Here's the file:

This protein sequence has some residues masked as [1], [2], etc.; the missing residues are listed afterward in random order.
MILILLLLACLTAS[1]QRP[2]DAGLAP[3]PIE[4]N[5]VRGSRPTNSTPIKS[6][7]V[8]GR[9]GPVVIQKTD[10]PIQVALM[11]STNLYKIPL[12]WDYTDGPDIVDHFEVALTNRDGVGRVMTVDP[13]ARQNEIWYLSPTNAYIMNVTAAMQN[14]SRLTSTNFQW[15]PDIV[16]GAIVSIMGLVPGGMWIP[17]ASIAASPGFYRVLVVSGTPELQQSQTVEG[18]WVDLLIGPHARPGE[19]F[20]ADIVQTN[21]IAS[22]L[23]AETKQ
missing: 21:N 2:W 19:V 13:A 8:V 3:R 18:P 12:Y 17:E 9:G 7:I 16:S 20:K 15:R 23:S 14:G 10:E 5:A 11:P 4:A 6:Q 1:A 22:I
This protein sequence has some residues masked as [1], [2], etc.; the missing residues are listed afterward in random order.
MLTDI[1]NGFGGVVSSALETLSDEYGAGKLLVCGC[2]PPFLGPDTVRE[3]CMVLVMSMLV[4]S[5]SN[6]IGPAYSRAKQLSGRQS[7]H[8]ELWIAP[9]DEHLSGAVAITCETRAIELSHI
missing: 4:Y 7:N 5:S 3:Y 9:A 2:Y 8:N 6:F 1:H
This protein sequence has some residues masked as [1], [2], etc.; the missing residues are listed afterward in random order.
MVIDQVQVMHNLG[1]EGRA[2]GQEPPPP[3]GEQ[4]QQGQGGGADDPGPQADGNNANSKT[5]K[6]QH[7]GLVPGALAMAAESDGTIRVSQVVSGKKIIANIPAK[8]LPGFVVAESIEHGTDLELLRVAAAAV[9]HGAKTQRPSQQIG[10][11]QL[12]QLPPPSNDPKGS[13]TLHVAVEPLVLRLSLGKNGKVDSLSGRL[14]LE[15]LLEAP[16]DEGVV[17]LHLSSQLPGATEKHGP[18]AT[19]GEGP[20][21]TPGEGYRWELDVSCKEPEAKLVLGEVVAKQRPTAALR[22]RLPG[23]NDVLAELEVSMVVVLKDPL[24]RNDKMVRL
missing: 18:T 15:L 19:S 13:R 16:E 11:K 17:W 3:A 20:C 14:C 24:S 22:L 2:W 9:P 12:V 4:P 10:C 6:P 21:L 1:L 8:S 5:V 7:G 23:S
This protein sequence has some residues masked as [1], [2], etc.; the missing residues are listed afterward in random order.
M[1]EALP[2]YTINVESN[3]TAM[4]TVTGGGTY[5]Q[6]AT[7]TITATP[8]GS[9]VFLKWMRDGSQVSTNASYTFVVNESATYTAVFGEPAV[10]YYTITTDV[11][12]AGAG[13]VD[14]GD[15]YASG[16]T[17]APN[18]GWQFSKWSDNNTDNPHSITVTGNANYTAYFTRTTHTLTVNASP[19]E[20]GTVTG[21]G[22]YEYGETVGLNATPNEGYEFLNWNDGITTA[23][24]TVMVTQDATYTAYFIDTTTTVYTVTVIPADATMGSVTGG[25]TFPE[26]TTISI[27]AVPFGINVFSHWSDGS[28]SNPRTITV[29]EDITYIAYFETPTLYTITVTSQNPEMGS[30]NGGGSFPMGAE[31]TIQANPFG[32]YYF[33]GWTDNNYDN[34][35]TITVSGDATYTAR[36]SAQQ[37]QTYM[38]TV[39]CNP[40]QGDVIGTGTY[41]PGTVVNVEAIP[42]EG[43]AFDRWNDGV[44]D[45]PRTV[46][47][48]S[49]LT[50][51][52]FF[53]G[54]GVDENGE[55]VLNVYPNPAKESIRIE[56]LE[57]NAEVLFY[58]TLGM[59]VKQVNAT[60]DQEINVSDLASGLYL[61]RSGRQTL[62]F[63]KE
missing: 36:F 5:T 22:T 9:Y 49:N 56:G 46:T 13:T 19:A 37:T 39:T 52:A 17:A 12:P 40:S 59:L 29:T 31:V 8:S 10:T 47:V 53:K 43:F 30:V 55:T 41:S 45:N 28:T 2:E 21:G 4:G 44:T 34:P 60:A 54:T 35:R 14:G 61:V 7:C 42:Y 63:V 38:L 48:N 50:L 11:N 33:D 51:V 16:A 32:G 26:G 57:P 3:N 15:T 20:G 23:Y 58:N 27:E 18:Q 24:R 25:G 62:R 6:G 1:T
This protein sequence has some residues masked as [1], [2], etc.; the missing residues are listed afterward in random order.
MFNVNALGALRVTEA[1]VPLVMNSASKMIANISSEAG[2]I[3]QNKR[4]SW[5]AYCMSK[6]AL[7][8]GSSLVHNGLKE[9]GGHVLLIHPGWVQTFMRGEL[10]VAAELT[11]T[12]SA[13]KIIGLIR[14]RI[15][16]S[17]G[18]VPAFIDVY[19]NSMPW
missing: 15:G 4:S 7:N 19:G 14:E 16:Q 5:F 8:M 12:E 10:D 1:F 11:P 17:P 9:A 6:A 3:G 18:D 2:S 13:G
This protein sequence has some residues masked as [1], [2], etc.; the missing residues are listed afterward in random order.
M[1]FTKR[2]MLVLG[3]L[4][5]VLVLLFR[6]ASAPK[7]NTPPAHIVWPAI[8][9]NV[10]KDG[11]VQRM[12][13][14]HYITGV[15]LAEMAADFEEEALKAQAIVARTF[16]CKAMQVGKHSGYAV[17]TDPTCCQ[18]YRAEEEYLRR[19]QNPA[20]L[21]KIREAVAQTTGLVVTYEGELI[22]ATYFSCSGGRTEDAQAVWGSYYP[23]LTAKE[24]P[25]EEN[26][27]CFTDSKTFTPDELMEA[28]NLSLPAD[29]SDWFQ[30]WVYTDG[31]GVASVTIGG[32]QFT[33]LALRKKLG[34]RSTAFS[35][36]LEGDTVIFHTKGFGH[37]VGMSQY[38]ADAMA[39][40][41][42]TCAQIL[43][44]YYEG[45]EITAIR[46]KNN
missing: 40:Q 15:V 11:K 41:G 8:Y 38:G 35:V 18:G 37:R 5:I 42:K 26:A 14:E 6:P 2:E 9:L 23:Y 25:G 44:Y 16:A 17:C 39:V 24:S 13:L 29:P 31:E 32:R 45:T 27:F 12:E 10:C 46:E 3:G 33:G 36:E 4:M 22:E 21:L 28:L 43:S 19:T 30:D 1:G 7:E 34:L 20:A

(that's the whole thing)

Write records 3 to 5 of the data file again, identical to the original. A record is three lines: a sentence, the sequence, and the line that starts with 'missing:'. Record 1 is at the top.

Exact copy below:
This protein sequence has some residues masked as [1], [2], etc.; the missing residues are listed afterward in random order.
MVIDQVQVMHNLG[1]EGRA[2]GQEPPPP[3]GEQ[4]QQGQGGGADDPGPQADGNNANSKT[5]K[6]QH[7]GLVPGALAMAAESDGTIRVSQVVSGKKIIANIPAK[8]LPGFVVAESIEHGTDLELLRVAAAAV[9]HGAKTQRPSQQIG[10][11]QL[12]QLPPPSNDPKGS[13]TLHVAVEPLVLRLSLGKNGKVDSLSGRL[14]LE[15]LLEAP[16]DEGVV[17]LHLSSQLPGATEKHGP[18]AT[19]GEGP[20][21]TPGEGYRWELDVSCKEPEAKLVLGEVVAKQRPTAALR[22]RLPG[23]NDVLAELEVSMVVVLKDPL[24]RNDKMVRL
missing: 18:T 15:L 19:S 13:R 16:E 11:K 17:W 3:A 20:C 14:C 24:S 22:L 2:W 9:P 12:V 4:P 10:C 6:P 21:L 1:L 8:S 5:V 7:G 23:S
This protein sequence has some residues masked as [1], [2], etc.; the missing residues are listed afterward in random order.
M[1]EALP[2]YTINVESN[3]TAM[4]TVTGGGTY[5]Q[6]AT[7]TITATP[8]GS[9]VFLKWMRDGSQVSTNASYTFVVNESATYTAVFGEPAV[10]YYTITTDV[11][12]AGAG[13]VD[14]GD[15]YASG[16]T[17]APN[18]GWQFSKWSDNNTDNPHSITVTGNANYTAYFTRTTHTLTVNASP[19]E[20]GTVTG[21]G[22]YEYGETVGLNATPNEGYEFLNWNDGITTA[23][24]TVMVTQDATYTAYFIDTTTTVYTVTVIPADATMGSVTGG[25]TFPE[26]TTISI[27]AVPFGINVFSHWSDGS[28]SNPRTITV[29]EDITYIAYFETPTLYTITVTSQNPEMGS[30]NGGGSFPMGAE[31]TIQANPFG[32]YYF[33]GWTDNNYDN[34][35]TITVSGDATYTAR[36]SAQQ[37]QTYM[38]TV[39]CNP[40]QGDVIGTGTY[41]PGTVVNVEAIP[42]EG[43]AFDRWNDGV[44]D[45]PRTV[46][47][48]S[49]LT[50][51][52]FF[53]G[54]GVDENGE[55]VLNVYPNPAKESIRIE[56]LE[57]NAEVLFY[58]TLGM[59]VKQVNAT[60]DQEINVSDLASGLYL[61]RSGRQTL[62]F[63]KE
missing: 36:F 5:T 22:T 9:Y 49:N 56:G 46:T 13:T 19:A 37:T 39:T 52:A 17:A 12:P 40:S 59:L 29:T 31:V 8:S 10:T 47:V 53:K 43:F 30:V 55:T 41:S 45:N 28:T 2:E 21:G 4:G 44:T 34:P 60:A 54:T 35:R 14:G 61:V 7:C 42:Y 63:V 38:L 48:N 50:L 11:N 33:D 51:V 16:A 32:G 26:G 57:P 3:N 15:T 20:G 23:Y 58:N 27:E 18:Q 24:R 25:G 62:R 6:G 1:T
This protein sequence has some residues masked as [1], [2], etc.; the missing residues are listed afterward in random order.
MFNVNALGALRVTEA[1]VPLVMNSASKMIANISSEAG[2]I[3]QNKR[4]SW[5]AYCMSK[6]AL[7][8]GSSLVHNGLKE[9]GGHVLLIHPGWVQTFMRGEL[10]VAAELT[11]T[12]SA[13]KIIGLIR[14]RI[15][16]S[17]G[18]VPAFIDVY[19]NSMPW
missing: 15:G 4:S 7:N 19:G 14:E 16:Q 5:F 8:M 12:E 10:D 1:F 11:P 17:P 9:A 6:A 3:G 18:D 2:S 13:G